Safeguarding Mobile Caller IDs: Essential Advances in Telecom Security

Tim McLain

The mobile industry’s assertion that the risk associated with fake mobile caller IDs will diminish over time is misleading. After a prominent career in the telecom industry, Pieter Veenstra now lends his expertise as an independent consultant on routing and security issues. He also holds a role as an advisory member for CPaaSAA and collaborates with i3forum, and offered these insights on a recent CommRisk article.

The Pressing Need for Enhanced Security in Mobile Caller ID Trust

There is an urgent requirement for advancements in roaming security to shield users from the increasing complexity of CLI (Calling Line Identity) spoofing tactics used in robocalls and fraudulent activities. Despite claims by mobile operators of a more trustworthy mobile caller ID on voice calls made across international networks, the reality presents a different story.

Understanding the Impact of Roaming on CLI Spoofing

CLI spoofing, commonly linked to roaming users, actually affects all mobile subscribers. The primary aim for attackers is to mislead the recipient into believing the call is from a known contact, thereby increasing the likelihood of the call being answered. The inherent vulnerabilities in roaming services make it easier for malicious actors to manipulate the CLI stealthily.

In the 2G/3G environment, voice calls made by roaming users start in the visited foreign network and enter the home country displaying a CLI aligned with the home country’s numbering plan, an aspect often exploited by fraudsters. With the transition to 4G and 5G, voice calls are transformed into data sessions managed through the IP Multimedia Subsystem (IMS) of the home network, theoretically reducing risks associated with international call routing. However, this ideal scenario is compromised by imperfect preconditions, leaving substantial gaps for fraudulent misuse.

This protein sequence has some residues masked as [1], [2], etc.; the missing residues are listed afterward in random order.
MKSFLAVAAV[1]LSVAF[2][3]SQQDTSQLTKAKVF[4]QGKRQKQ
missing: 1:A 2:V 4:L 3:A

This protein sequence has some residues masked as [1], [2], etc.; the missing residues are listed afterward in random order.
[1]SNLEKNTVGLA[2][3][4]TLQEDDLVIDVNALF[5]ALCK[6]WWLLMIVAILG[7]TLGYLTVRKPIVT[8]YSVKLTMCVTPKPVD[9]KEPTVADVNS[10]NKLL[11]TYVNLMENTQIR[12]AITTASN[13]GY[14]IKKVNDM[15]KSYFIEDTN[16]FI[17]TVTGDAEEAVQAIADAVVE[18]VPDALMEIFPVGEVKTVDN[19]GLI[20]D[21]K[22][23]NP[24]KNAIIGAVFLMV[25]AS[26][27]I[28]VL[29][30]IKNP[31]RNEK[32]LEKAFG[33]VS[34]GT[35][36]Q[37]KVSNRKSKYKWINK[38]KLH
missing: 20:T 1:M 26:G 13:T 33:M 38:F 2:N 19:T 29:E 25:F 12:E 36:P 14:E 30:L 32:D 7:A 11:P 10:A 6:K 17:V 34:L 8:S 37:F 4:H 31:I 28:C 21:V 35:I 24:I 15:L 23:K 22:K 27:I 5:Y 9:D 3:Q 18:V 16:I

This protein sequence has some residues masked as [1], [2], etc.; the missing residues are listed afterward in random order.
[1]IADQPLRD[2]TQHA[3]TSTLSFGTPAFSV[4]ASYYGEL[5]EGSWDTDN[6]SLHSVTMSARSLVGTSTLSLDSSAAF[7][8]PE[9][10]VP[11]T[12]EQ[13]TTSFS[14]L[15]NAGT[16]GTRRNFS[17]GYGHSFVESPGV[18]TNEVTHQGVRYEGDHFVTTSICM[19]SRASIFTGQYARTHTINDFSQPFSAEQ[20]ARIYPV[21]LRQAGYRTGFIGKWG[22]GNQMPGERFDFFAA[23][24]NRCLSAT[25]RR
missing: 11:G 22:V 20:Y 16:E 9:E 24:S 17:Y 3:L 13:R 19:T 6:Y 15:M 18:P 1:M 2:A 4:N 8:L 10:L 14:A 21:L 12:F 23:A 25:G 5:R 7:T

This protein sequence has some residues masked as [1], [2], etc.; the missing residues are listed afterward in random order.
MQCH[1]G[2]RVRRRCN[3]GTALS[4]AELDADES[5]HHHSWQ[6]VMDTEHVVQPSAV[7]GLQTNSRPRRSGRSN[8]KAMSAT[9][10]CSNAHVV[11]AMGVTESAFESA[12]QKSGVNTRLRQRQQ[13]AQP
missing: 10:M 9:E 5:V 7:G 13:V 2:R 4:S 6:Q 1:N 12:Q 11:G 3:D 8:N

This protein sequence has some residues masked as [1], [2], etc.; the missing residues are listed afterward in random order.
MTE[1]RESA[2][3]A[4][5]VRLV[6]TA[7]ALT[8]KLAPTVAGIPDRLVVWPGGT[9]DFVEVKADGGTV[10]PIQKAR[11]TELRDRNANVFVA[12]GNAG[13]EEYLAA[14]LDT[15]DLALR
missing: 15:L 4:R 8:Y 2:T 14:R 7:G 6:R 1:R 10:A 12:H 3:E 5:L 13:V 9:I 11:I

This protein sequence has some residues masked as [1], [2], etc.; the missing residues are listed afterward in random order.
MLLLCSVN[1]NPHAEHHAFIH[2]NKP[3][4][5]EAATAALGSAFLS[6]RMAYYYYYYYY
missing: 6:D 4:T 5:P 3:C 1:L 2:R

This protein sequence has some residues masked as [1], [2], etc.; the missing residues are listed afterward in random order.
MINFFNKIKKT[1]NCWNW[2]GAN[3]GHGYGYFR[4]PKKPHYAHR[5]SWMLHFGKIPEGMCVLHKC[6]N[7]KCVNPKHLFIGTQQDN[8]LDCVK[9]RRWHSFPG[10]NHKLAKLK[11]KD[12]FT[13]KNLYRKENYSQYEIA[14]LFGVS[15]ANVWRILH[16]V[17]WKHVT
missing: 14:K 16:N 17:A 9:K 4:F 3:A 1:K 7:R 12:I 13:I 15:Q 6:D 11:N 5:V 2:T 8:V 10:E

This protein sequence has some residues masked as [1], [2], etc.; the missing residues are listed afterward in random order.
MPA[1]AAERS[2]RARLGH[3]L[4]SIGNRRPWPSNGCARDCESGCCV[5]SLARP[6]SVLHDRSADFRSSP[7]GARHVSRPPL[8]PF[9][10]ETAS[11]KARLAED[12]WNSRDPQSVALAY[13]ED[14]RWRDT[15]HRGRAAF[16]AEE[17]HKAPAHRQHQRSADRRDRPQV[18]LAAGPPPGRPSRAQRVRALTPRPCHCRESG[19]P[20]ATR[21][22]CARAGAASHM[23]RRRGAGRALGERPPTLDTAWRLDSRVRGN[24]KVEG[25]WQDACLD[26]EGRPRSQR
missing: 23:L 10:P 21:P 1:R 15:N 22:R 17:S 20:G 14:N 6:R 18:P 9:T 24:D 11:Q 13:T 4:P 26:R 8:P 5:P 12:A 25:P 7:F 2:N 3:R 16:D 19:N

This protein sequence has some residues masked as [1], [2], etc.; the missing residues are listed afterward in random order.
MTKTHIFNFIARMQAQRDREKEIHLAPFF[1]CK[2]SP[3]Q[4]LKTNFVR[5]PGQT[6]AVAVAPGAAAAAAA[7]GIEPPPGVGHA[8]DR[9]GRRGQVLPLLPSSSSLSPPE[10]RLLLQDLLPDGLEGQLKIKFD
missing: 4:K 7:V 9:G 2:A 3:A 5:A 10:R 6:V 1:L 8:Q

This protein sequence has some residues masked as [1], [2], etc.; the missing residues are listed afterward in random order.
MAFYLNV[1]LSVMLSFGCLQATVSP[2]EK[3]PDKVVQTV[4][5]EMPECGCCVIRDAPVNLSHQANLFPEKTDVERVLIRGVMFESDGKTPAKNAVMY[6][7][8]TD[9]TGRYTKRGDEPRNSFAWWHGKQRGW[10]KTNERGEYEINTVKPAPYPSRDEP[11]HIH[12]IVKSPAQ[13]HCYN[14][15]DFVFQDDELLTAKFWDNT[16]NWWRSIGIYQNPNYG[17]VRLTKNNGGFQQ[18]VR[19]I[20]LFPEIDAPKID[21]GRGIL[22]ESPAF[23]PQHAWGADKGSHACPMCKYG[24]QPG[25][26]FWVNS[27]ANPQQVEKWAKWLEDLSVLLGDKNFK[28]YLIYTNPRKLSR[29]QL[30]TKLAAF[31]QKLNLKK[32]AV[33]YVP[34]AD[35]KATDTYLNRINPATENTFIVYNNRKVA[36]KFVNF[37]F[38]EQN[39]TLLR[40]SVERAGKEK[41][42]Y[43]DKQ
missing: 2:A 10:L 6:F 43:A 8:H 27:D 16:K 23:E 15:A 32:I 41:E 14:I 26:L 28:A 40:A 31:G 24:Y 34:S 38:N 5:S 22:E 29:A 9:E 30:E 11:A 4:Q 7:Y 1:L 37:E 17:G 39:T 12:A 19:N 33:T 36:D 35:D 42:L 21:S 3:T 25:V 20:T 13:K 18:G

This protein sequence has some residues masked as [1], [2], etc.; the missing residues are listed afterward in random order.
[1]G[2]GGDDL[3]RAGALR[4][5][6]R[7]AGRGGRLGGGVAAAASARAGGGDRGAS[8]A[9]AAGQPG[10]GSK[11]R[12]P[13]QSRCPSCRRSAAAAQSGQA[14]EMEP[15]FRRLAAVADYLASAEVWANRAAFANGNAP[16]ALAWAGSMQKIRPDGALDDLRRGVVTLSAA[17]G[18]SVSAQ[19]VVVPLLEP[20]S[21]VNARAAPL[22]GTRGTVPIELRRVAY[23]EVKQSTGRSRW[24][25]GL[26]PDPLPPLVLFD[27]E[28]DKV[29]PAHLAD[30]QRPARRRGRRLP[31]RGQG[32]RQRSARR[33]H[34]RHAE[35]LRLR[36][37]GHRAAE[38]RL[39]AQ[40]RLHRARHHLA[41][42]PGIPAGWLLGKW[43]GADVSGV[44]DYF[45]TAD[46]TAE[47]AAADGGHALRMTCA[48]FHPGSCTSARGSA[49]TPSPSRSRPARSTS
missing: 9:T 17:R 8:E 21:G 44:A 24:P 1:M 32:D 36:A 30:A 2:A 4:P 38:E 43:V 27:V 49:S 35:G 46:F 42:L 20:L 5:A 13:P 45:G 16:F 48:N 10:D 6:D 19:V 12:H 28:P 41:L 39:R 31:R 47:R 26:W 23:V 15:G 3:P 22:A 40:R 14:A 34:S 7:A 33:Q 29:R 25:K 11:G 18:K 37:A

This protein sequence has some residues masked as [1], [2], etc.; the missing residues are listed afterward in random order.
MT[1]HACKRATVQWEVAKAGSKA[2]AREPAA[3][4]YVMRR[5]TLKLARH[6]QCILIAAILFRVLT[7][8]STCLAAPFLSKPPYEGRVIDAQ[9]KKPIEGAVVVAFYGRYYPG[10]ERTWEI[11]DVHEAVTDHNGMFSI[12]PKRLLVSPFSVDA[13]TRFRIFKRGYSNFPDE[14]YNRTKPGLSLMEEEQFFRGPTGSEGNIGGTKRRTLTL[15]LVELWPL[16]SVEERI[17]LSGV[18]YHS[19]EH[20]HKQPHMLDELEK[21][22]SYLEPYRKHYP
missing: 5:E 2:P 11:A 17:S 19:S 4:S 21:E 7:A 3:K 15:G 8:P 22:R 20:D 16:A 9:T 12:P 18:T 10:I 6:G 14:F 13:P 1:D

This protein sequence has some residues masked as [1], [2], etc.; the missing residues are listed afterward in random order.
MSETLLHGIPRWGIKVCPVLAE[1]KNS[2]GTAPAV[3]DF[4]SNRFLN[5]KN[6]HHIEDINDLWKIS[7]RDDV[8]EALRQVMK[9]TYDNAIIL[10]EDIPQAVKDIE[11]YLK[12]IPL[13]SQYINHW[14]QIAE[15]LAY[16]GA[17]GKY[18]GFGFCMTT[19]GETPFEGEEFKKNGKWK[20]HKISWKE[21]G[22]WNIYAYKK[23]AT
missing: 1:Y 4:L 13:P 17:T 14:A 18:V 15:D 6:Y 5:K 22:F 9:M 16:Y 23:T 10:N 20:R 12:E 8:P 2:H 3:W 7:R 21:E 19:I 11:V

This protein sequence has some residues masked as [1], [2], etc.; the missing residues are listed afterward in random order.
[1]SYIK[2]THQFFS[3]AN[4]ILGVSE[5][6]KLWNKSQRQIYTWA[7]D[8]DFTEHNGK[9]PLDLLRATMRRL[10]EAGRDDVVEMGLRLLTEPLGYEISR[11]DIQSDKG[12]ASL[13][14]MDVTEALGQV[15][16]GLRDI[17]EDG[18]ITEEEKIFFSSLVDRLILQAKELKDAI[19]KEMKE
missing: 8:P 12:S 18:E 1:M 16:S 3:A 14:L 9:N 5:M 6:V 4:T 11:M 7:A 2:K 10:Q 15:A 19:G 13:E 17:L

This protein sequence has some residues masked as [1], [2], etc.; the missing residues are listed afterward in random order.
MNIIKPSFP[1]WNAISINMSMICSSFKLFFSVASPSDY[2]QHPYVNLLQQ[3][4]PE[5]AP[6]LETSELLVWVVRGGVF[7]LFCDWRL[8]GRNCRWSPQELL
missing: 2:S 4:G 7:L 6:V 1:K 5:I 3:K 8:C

Transition Challenges and Security Gaps in VoLTE and 5G Roaming

The shutdown of 2G/3G networks in the US prompted a shift to more secure Diameter-based VoLTE roaming connections. Yet, developing countries face significant challenges preparing for this transition, lacking the necessary infrastructure and devices. Additionally, loosely defined interworking solutions between networks provide opportunities for fraudulent CLI manipulations. In 5G, although the protocol remains similar to 4G, the presence of legacy 2G and 3G networks allows for downgrade attacks, where devices switch to less secure networks, facilitating fraud. Despite advancements, several scenarios remain outside mobile network control, allowing for CLI spoofing:

– Inadequately specified interworking solutions between 2G-5G systems, identified by the GSMA as a security risk, are prone to exploitation.
– Fragmented national coverage and the coexistence with older network technologies facilitate security bypass through downgrade attacks.
– Over-the-top voice services, like Skype Out, and unified communications platforms provide avenues for CLI spoofing due to minimal authentication controls.

While mobile operators strive to reduce vulnerabilities with new technological advancements, Veenstra believes that they cannot fully guarantee the authenticity of mobile caller IDs due to the extensive and varied global roaming infrastructure. This ecosystem’s inherent weaknesses allow persistent and evolving threats from international fraudsters adept at exploiting these gaps.

So what to do? Veenstra says that the industry would likely benefit from developing opt-in registries where customers can indicate their roaming status to automatically block potentially fraudulent calls, mirroring security measures used by financial institutions. This proactive approach could significantly enhance the security of mobile communications against CLI spoofing.

Date posted: February 26, 2024

Topic: Inbound   Inbound Voice   Voice  

Tags: Caller ID   cybersecurity   illegal   Robocalls  

Tim McLain

A passionate technologist at heart with more than 25 years of marketing experience, Tim loves using technology to help businesses solve problems and grow their bottom line. Tim is happiest brainstorming new approaches to marketing and communications to help Commio's partners better understand, trust, and embrace our cloud communications solutions. In his spare time, he loves shooting and editing video, riding long distances on North Carolina’s amazing bike trails, and enjoying the darkest craft beer he can find.

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